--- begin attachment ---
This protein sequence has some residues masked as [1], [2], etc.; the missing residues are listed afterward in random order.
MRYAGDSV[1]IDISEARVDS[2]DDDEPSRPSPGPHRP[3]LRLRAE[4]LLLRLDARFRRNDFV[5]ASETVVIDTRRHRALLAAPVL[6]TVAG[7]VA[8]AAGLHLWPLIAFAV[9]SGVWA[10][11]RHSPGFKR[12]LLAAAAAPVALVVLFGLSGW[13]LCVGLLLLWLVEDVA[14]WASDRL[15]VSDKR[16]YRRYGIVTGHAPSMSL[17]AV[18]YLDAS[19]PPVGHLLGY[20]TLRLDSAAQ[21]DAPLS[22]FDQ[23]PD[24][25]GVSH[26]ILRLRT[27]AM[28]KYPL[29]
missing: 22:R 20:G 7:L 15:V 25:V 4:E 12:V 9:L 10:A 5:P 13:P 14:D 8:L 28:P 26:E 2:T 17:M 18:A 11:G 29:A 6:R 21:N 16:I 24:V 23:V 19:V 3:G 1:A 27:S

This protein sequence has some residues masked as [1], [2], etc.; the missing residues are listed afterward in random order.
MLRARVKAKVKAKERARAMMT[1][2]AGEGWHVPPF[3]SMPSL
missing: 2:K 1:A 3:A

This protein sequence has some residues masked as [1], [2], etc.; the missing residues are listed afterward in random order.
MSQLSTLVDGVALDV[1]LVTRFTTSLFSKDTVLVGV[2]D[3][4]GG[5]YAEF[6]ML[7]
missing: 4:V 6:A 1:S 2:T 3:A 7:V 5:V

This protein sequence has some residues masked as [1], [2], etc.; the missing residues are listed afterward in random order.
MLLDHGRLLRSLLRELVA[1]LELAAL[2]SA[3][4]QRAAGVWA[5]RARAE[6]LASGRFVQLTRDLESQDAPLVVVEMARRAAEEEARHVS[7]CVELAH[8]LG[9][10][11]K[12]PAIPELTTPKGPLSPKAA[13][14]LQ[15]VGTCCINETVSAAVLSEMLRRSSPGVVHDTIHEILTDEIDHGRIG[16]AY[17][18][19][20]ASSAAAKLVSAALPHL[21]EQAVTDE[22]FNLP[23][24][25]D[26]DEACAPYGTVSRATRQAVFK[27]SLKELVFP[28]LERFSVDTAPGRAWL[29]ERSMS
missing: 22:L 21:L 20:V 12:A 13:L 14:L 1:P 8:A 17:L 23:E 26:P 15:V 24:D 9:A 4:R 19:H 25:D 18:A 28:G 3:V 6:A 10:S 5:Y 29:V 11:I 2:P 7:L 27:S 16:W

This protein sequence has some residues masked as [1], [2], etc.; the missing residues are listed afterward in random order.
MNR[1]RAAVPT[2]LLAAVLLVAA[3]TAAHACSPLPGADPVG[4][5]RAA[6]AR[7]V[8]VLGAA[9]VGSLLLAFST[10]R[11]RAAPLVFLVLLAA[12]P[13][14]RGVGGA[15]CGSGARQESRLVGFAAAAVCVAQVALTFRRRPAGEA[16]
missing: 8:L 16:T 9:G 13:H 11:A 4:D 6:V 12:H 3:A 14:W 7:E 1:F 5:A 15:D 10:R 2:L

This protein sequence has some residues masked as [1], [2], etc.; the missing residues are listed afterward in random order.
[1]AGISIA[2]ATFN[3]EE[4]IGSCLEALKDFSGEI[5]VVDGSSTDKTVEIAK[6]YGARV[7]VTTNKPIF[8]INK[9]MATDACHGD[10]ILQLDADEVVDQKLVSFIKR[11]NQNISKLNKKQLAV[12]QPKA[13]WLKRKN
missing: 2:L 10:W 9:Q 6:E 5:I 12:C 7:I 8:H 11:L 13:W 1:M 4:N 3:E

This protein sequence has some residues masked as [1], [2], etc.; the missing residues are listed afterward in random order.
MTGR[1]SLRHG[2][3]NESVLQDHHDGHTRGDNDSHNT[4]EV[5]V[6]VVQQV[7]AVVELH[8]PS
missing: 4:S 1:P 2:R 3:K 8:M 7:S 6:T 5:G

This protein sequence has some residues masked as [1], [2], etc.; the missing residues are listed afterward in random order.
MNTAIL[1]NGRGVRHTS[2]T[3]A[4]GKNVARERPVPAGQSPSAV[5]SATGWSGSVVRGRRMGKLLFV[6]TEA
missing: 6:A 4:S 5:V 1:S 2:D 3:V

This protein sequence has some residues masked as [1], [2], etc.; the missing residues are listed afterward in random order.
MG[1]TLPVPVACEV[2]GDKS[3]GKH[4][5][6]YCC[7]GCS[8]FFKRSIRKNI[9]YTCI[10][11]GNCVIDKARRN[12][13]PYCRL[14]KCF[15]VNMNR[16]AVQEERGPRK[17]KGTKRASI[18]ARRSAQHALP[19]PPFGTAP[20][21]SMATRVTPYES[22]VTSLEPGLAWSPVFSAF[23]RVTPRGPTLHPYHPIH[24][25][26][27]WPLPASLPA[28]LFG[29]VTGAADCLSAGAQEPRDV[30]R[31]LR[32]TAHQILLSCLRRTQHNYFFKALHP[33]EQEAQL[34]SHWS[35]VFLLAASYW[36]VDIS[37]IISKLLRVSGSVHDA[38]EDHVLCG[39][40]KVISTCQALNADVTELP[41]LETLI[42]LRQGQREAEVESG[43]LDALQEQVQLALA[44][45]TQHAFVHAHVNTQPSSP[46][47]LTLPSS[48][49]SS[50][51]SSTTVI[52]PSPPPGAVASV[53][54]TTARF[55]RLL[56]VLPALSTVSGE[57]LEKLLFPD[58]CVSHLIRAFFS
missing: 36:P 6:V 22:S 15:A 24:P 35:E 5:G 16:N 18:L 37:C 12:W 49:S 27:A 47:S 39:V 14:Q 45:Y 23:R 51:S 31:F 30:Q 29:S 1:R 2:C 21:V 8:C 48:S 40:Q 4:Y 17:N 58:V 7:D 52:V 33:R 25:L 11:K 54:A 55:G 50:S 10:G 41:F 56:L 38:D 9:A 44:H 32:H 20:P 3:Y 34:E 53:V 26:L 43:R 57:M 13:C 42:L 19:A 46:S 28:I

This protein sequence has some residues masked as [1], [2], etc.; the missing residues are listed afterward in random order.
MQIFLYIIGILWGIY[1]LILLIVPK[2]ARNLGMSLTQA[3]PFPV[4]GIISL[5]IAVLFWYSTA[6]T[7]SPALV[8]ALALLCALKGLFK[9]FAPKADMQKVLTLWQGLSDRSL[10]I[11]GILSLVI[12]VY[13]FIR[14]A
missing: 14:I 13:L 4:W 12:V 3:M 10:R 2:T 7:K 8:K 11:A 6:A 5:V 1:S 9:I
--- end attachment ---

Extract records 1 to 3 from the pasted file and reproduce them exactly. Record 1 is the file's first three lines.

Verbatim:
This protein sequence has some residues masked as [1], [2], etc.; the missing residues are listed afterward in random order.
MRYAGDSV[1]IDISEARVDS[2]DDDEPSRPSPGPHRP[3]LRLRAE[4]LLLRLDARFRRNDFV[5]ASETVVIDTRRHRALLAAPVL[6]TVAG[7]VA[8]AAGLHLWPLIAFAV[9]SGVWA[10][11]RHSPGFKR[12]LLAAAAAPVALVVLFGLSGW[13]LCVGLLLLWLVEDVA[14]WASDRL[15]VSDKR[16]YRRYGIVTGHAPSMSL[17]AV[18]YLDAS[19]PPVGHLLGY[20]TLRLDSAAQ[21]DAPLS[22]FDQ[23]PD[24][25]GVSH[26]ILRLRT[27]AM[28]KYPL[29]
missing: 22:R 20:G 7:L 15:V 25:V 4:E 12:V 9:L 10:A 5:P 13:P 14:D 8:L 28:P 26:E 2:T 17:M 18:A 11:G 29:A 6:R 21:N 16:I 24:V 23:V 19:V 3:G 1:A 27:S

This protein sequence has some residues masked as [1], [2], etc.; the missing residues are listed afterward in random order.
MLRARVKAKVKAKERARAMMT[1][2]AGEGWHVPPF[3]SMPSL
missing: 2:K 1:A 3:A

This protein sequence has some residues masked as [1], [2], etc.; the missing residues are listed afterward in random order.
MSQLSTLVDGVALDV[1]LVTRFTTSLFSKDTVLVGV[2]D[3][4]GG[5]YAEF[6]ML[7]
missing: 4:V 6:A 1:S 2:T 3:A 7:V 5:V